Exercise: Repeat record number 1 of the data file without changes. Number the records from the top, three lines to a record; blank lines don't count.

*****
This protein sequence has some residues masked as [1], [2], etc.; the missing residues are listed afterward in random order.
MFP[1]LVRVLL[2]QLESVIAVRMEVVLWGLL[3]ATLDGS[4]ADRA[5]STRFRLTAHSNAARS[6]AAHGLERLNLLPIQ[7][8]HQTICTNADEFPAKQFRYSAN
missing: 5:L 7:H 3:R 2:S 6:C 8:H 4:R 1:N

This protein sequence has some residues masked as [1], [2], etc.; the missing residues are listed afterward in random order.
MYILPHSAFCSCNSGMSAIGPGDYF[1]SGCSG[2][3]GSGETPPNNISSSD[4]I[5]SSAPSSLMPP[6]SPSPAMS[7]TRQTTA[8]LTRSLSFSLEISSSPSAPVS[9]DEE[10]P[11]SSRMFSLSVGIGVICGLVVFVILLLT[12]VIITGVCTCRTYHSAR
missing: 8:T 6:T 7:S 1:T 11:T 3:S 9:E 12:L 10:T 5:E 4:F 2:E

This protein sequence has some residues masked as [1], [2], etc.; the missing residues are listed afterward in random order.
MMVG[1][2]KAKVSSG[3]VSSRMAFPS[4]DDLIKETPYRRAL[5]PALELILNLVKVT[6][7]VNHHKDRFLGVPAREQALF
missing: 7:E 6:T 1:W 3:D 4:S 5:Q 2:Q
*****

This protein sequence has some residues masked as [1], [2], etc.; the missing residues are listed afterward in random order.
MFP[1]LVRVLL[2]QLESVIAVRMEVVLWGLL[3]ATLDGS[4]ADRA[5]STRFRLTAHSNAARS[6]AAHGLERLNLLPIQ[7][8]HQTICTNADEFPAKQFRYSAN
missing: 5:L 7:H 3:R 2:S 6:C 8:H 4:R 1:N